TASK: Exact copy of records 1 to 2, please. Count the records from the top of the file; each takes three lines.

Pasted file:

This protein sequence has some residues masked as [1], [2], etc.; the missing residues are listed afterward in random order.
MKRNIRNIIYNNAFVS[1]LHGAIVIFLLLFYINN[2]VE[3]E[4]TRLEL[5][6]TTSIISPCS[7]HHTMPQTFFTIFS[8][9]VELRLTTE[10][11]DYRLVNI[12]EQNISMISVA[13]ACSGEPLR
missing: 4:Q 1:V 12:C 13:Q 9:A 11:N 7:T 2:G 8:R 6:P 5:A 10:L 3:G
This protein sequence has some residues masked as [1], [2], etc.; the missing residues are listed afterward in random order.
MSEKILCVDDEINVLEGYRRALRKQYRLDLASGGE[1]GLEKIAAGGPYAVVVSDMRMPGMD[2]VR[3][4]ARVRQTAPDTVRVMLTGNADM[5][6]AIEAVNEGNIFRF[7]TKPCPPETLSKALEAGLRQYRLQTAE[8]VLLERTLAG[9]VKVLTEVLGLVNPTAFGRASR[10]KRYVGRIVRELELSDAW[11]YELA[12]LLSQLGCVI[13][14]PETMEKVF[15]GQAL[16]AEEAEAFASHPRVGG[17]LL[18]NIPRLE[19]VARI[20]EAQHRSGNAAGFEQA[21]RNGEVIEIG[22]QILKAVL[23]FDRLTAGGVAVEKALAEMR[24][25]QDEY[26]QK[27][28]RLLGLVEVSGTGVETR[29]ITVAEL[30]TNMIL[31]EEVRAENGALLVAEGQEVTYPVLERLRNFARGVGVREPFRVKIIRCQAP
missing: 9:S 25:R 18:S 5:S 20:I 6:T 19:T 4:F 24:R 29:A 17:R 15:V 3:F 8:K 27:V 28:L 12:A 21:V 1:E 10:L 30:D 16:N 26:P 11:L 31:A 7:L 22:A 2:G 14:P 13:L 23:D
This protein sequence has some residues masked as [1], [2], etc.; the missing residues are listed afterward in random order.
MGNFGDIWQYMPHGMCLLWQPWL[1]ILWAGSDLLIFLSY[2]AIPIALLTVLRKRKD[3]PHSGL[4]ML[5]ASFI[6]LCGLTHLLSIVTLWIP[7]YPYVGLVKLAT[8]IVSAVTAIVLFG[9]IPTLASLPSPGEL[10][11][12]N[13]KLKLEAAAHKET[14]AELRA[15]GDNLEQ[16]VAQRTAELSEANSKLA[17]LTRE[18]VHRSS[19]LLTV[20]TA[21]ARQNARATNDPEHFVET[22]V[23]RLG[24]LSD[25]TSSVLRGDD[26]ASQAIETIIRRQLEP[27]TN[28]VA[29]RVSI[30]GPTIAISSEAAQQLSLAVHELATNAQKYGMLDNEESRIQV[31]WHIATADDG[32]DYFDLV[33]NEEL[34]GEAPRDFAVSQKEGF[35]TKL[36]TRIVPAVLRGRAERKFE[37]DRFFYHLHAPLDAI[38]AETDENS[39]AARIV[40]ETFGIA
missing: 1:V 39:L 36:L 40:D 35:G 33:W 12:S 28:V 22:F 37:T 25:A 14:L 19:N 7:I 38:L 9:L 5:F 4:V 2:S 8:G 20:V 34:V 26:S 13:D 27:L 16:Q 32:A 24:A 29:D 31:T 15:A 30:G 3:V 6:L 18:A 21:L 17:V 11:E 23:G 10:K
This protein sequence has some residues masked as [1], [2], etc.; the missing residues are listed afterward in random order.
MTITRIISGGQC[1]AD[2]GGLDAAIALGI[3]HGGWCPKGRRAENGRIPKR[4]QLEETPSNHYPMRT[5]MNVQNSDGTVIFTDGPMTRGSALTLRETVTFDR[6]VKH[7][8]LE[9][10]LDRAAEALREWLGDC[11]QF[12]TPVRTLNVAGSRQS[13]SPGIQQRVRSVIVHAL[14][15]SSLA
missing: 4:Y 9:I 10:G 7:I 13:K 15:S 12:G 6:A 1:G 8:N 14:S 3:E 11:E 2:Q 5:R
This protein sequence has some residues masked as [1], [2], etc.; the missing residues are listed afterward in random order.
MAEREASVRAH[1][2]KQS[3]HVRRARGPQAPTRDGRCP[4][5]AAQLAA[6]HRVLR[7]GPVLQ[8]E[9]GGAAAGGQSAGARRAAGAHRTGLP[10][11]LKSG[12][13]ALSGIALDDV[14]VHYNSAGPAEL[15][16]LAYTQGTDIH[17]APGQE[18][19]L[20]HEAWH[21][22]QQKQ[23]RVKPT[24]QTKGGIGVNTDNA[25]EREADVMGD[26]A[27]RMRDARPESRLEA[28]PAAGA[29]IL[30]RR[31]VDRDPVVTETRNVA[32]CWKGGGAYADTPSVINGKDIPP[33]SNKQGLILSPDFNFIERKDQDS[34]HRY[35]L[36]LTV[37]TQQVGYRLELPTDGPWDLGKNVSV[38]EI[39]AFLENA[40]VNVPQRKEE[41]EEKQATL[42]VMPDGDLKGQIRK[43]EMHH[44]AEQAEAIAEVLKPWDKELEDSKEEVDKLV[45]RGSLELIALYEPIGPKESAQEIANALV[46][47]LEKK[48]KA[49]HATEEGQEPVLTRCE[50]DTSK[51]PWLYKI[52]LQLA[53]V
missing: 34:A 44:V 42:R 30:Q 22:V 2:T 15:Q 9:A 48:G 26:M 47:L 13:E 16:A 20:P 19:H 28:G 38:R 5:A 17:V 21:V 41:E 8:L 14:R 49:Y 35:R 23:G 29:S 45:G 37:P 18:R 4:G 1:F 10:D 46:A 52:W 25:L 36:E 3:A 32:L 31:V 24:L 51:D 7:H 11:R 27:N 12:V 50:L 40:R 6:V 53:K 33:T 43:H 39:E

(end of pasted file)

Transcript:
This protein sequence has some residues masked as [1], [2], etc.; the missing residues are listed afterward in random order.
MKRNIRNIIYNNAFVS[1]LHGAIVIFLLLFYINN[2]VE[3]E[4]TRLEL[5][6]TTSIISPCS[7]HHTMPQTFFTIFS[8][9]VELRLTTE[10][11]DYRLVNI[12]EQNISMISVA[13]ACSGEPLR
missing: 4:Q 1:V 12:C 13:Q 9:A 11:N 7:T 2:G 8:R 6:P 5:A 10:L 3:G
This protein sequence has some residues masked as [1], [2], etc.; the missing residues are listed afterward in random order.
MSEKILCVDDEINVLEGYRRALRKQYRLDLASGGE[1]GLEKIAAGGPYAVVVSDMRMPGMD[2]VR[3][4]ARVRQTAPDTVRVMLTGNADM[5][6]AIEAVNEGNIFRF[7]TKPCPPETLSKALEAGLRQYRLQTAE[8]VLLERTLAG[9]VKVLTEVLGLVNPTAFGRASR[10]KRYVGRIVRELELSDAW[11]YELA[12]LLSQLGCVI[13][14]PETMEKVF[15]GQAL[16]AEEAEAFASHPRVGG[17]LL[18]NIPRLE[19]VARI[20]EAQHRSGNAAGFEQA[21]RNGEVIEIG[22]QILKAVL[23]FDRLTAGGVAVEKALAEMR[24][25]QDEY[26]QK[27][28]RLLGLVEVSGTGVETR[29]ITVAEL[30]TNMIL[31]EEVRAENGALLVAEGQEVTYPVLERLRNFARGVGVREPFRVKIIRCQAP
missing: 9:S 25:R 18:S 5:S 20:I 6:T 19:T 4:F 24:R 29:A 17:R 15:V 3:F 8:K 27:V 28:L 12:A 21:V 1:E 10:L 30:D 16:N 26:P 11:L 31:A 7:L 22:A 2:G 14:P 13:L 23:D